Wednesday, February 27, 2008

Whetting the Appetite.

February 27 ...

There is not much that is new under the sun, after all, is there? And I don’t mean in terms of technological ideas. The vague (or not so vague) unease or fear about Pleasure and an ‘unnatural appletite’ for eating has been around for a long time. A Mr. John Norris who wrote A Practical Treatise Concerning Humility in 1707 may have been a worthy Christian gentleman, but he had a killjoy attitude to food, if the following paragraph is any indication:

Pleasure is the thing proposed, and because there can be none without some Appetite, new ways are invented and contrived to make an Artificial one, when that which is Natural is either wanting or satisfied. They must have whets before they Eat, and lest that should not do, they muft have the most studied and exquisite sauces when they eat, and if by the help of both thefe they fhould happen to eat too much, then they must have proper stomach Liquors to carry it off, and to create a new Appetite. So that Mens Lives seem to be a continued Circulation of Eating and preparing to Eat; and the great intention of Cookery is to make Men Eat who have no mind to Eat, and to Eat on after the natural and reasonable ends of Eating are serv'd.”

I don’t see what is wrong with Life being a continued Circulation of Eating and Preparing to Eat, do you? Sounds like a summary of my own life.

Some words do fall by the wayside as time progresses however. We don’t use the word ‘whets’ much anymore to describe things we use to whet our appetite before a meal. The word comes from the word “whetting”, to mean “an act of sharpening” (on a whetstone), and of course originally referred to the sharpening of a blade. When it was first used in respect of sharpening the appetite, it meant a drink, but somewhere along the way it became attached to little food items, and further along the way it got displaced by hors d’oeuvre, appetiser, savouries, amuse-bouche, etc.

In medieval times, cooks-who-would-be-artists and sculptors made huge constructions resembling figures of saints, castles, mythical animals, etc out of “food”. Sometimes they even had moving parts, made noises and did such things as produce fountains of wine. These were called “subtelties” and were the original “entrements” (“between the courses”) which functioned as entertainment and as statements of power or propaganda to impress or awe the guests at a feast. They knew how to have fun with food in the Middle Ages.

“Whets” or little appetisers are an opportunity for the smaller-scale modern cook to have artistic fun with food, and a little English book called, most appropriately Artistic Savouries (undated but probably late 1930’s) has some hilarious ideas. If you feel like deveopling your bread-carving expertise you can make appetisers in the form of little tea-cups (how could I resist Mock Tea Cups). The book also has such delights as appetisers in the style of Window boxes, Washing Tubs, Mock Ears of Corn, Cigarettes, Mock Radishes, flowers, pipes and all sorts of other lovely mini-sculptures suitable for those who want to play with their food before they serve and eat it.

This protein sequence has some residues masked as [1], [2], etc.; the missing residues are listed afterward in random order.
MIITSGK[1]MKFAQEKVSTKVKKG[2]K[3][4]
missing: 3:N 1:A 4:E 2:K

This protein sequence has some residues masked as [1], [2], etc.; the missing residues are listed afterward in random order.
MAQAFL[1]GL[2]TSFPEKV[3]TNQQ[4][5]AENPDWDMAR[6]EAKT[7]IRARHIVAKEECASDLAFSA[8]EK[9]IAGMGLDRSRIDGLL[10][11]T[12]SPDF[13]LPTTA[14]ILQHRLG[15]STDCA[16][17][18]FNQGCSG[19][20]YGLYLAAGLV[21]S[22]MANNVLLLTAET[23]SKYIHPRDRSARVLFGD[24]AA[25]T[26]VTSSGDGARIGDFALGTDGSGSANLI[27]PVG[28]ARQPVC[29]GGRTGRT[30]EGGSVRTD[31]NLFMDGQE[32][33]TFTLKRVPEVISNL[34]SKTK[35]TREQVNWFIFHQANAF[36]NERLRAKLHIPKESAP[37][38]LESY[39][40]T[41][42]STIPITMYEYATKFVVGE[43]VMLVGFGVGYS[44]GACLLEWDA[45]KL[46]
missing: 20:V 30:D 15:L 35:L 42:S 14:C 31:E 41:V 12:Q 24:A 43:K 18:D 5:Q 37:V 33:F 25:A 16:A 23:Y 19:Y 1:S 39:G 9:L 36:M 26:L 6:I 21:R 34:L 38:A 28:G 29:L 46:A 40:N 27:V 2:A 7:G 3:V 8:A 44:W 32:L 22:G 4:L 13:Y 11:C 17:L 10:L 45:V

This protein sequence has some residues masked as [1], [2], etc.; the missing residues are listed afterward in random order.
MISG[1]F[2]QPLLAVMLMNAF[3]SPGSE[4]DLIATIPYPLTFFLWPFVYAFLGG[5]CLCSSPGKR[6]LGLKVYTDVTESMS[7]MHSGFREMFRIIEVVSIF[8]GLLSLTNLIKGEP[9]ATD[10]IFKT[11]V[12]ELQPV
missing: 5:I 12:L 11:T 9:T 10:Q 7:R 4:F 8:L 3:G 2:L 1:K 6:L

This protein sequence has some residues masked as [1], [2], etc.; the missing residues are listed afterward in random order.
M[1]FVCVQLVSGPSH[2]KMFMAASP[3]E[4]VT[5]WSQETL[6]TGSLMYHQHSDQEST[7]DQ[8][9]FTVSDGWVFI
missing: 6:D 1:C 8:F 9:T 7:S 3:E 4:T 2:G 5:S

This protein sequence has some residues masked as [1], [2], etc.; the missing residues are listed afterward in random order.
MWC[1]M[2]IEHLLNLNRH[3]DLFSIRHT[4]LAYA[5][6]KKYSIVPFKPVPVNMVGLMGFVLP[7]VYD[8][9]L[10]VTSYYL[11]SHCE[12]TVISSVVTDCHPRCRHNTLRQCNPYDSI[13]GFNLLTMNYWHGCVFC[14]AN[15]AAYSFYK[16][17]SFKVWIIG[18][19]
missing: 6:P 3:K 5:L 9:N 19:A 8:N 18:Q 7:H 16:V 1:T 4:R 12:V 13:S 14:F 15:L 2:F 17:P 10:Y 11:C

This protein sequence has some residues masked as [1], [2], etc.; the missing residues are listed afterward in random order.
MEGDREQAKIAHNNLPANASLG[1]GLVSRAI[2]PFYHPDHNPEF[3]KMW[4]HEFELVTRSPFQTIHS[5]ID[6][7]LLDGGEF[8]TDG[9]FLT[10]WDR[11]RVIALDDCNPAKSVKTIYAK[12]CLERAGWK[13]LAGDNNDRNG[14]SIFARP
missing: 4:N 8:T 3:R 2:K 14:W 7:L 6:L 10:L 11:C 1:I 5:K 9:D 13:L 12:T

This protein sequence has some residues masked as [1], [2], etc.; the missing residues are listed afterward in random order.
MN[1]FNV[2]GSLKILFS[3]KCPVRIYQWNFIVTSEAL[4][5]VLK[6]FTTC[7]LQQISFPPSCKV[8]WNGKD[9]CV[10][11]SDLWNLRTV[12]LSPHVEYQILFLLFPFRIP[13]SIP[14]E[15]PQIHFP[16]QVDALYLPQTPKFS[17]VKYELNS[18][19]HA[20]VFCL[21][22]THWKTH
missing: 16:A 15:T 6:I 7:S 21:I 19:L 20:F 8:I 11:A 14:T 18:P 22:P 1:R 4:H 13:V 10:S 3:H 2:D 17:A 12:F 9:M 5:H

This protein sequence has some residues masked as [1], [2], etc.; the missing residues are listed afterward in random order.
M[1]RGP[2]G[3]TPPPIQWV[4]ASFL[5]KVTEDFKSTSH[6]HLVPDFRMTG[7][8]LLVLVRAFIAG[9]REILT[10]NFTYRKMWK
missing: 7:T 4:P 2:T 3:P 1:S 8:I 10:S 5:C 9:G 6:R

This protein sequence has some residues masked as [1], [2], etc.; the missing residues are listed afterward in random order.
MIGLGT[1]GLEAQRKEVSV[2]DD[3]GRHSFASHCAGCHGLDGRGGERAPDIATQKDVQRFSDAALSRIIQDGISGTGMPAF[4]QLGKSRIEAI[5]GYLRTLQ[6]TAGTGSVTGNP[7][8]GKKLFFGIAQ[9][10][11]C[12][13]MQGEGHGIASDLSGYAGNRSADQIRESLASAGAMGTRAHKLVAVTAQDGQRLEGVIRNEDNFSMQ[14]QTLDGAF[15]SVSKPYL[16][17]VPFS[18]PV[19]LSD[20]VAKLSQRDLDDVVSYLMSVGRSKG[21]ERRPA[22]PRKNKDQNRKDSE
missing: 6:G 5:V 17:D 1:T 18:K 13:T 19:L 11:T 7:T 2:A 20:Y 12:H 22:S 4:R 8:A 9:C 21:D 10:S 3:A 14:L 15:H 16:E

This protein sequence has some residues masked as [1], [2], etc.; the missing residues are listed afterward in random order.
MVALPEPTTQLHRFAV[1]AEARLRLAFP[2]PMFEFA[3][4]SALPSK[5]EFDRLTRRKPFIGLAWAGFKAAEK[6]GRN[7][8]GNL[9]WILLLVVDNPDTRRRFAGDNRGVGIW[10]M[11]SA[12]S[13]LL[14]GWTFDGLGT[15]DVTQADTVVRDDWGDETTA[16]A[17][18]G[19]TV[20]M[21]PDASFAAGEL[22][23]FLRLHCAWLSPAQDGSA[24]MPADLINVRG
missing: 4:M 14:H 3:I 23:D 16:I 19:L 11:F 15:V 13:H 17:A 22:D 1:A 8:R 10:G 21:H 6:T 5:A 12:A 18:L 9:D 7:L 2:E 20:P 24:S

Tasses à Thé Fausse.
(Mock Cups of Tea)
Plain light pastry.
A little white of egg and beetroot colouring.
½ oz. Shippam's anchovy paste.
1 tablespoonful white sauce without salt.
1 small teaspoonful of cream.
½ teaspoonful caramel.
Cut some shapes of stale bread to represent tiny tea-cups and cover with pastry. Pinch one side to form a handle, make a slit in the opposite side and fold over, having brushed the overlap with white of egg, press well into the little shape and prick all over with a small fork. Bake in a quick oven and having carefully removed the bread, brush edges and handles with white of egg, to which has been added colouring. Having made the saucers by covering little rounds of bread with pastry, brush the edges of these with the colouring. Now place a little anchovy in the centre of each saucer and set a cup on each. Three parts fill the cups with shrimps and having mixed the anchovy sauce, caramel and cream, pour a little over each cup of shrimps.
Serve cold garnished with mustard and cress, or parsley.

Radises Fausse
(Mock Radishes)
Plain pastry.
¼ Ib. minced ham.
1 oz. oiled butter.
1 oz. white bread-crumbs.
1 egg.
Beetroot colouring.
Mint or watercress.
Mix together the ham, butter, crumbs and enough egg to make a smooth paste, then roll into shapes to represent small radishes, cover with pastry and bake. Add beetroot colouring to a small portion white of egg and brush over each little shape, replace in the oven to dry and if not the desired shade repeat the process. Make a small opening in the larger end of each and insert a tiny branch of watercress or mint.
Serve hot or cold.

Tomorrow’s Story …

On Foie Gras.

Quotation for the Day …

The true gourmet, like the true artist, is one of the unhappiest creatures existent. His trouble comes from so seldom finding what he constantly seeks: perfection. Ludwig Bemelmans.


Anonymous said...

That's a really great quote. It captures precisely the radical wing fashionable in the eighteenth century that the less cooking we do the better because we do not want to stimulate the appetite which would lead to overindulgence, and all kinds of undesirable social consequences.

The Old Foodie said...

Hello Rachel. It is a great quote, isnt it? There are plenty of people still around who feel like life is one big slippery slope down to unspeakable sins and miseries - must be a sad way to be. I'm off to get stuck into some lovely cheese with lovely friends and lovely wine right now: not a bad way to be.